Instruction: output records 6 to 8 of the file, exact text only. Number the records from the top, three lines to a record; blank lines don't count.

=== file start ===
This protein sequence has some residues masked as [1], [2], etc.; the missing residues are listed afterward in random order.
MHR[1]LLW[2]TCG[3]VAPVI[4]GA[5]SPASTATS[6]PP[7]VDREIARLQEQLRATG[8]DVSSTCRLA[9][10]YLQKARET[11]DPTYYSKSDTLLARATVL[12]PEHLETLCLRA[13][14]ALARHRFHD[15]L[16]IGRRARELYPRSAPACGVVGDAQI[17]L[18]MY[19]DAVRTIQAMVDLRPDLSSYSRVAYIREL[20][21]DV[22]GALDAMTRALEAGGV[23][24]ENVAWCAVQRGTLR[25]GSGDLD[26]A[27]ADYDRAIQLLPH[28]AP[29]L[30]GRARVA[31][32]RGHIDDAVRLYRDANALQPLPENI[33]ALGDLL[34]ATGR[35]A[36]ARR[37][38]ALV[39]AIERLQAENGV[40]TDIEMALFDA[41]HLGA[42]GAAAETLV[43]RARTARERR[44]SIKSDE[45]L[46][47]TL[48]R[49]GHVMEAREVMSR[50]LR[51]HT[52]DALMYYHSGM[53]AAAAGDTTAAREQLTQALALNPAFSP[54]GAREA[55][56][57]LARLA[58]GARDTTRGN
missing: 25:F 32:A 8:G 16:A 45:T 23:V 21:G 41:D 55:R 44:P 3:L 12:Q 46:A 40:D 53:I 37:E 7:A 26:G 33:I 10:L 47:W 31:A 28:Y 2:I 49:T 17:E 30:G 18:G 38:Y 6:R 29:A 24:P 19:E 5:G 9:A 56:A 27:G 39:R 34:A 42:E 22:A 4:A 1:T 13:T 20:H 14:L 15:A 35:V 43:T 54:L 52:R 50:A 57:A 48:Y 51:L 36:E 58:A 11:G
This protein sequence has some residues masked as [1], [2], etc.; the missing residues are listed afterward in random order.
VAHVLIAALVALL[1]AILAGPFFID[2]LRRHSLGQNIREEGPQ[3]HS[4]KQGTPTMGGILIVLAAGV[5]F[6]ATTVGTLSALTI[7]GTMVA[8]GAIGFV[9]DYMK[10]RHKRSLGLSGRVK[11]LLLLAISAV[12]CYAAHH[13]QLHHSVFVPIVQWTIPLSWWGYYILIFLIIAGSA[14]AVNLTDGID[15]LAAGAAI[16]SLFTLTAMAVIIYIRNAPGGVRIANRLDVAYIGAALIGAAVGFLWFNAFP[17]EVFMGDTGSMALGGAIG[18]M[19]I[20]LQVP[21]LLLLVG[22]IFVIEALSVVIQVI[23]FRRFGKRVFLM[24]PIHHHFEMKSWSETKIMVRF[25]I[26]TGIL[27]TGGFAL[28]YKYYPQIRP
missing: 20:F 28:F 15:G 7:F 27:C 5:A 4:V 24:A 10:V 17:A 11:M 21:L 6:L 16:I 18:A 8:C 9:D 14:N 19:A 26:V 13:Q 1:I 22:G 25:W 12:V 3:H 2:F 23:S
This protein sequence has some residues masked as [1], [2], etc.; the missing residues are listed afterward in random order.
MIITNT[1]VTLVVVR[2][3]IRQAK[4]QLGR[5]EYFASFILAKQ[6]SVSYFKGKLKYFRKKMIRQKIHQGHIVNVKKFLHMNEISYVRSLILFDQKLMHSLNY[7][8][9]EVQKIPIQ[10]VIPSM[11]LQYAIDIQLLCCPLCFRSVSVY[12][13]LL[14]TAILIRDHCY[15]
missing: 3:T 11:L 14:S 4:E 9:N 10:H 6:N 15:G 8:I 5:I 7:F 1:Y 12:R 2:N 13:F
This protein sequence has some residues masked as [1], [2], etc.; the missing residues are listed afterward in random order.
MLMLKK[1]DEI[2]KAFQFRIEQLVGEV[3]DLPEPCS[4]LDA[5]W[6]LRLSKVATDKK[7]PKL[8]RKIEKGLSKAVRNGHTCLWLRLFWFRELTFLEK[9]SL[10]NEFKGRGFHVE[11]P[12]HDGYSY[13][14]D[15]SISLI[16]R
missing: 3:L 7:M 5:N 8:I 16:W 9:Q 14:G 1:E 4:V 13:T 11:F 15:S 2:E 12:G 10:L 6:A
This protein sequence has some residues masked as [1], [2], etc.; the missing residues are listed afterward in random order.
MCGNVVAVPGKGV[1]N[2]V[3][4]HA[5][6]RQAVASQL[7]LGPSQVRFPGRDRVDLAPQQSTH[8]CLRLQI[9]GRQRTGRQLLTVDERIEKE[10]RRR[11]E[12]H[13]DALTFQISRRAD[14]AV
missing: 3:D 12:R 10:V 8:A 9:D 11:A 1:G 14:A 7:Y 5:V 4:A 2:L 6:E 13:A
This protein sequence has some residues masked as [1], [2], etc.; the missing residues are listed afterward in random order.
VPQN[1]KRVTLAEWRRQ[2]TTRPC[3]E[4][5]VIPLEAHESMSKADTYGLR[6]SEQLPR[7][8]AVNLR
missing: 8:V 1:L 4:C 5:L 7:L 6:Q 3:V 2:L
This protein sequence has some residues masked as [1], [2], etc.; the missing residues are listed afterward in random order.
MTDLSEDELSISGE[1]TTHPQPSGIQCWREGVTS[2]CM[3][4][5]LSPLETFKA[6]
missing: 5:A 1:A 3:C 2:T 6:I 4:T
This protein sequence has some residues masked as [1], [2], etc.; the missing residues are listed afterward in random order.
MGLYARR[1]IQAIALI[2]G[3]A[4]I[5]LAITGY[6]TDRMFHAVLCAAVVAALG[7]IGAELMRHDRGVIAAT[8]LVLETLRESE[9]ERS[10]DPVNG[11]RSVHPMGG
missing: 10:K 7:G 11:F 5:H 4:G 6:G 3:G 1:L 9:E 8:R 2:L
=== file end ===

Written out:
This protein sequence has some residues masked as [1], [2], etc.; the missing residues are listed afterward in random order.
VPQN[1]KRVTLAEWRRQ[2]TTRPC[3]E[4][5]VIPLEAHESMSKADTYGLR[6]SEQLPR[7][8]AVNLR
missing: 8:V 1:L 4:C 5:L 7:L 6:Q 3:V 2:L
This protein sequence has some residues masked as [1], [2], etc.; the missing residues are listed afterward in random order.
MTDLSEDELSISGE[1]TTHPQPSGIQCWREGVTS[2]CM[3][4][5]LSPLETFKA[6]
missing: 5:A 1:A 3:C 2:T 6:I 4:T
This protein sequence has some residues masked as [1], [2], etc.; the missing residues are listed afterward in random order.
MGLYARR[1]IQAIALI[2]G[3]A[4]I[5]LAITGY[6]TDRMFHAVLCAAVVAALG[7]IGAELMRHDRGVIAAT[8]LVLETLRESE[9]ERS[10]DPVNG[11]RSVHPMGG
missing: 10:K 7:G 11:F 5:H 4:G 6:G 3:G 1:L 9:E 8:R 2:L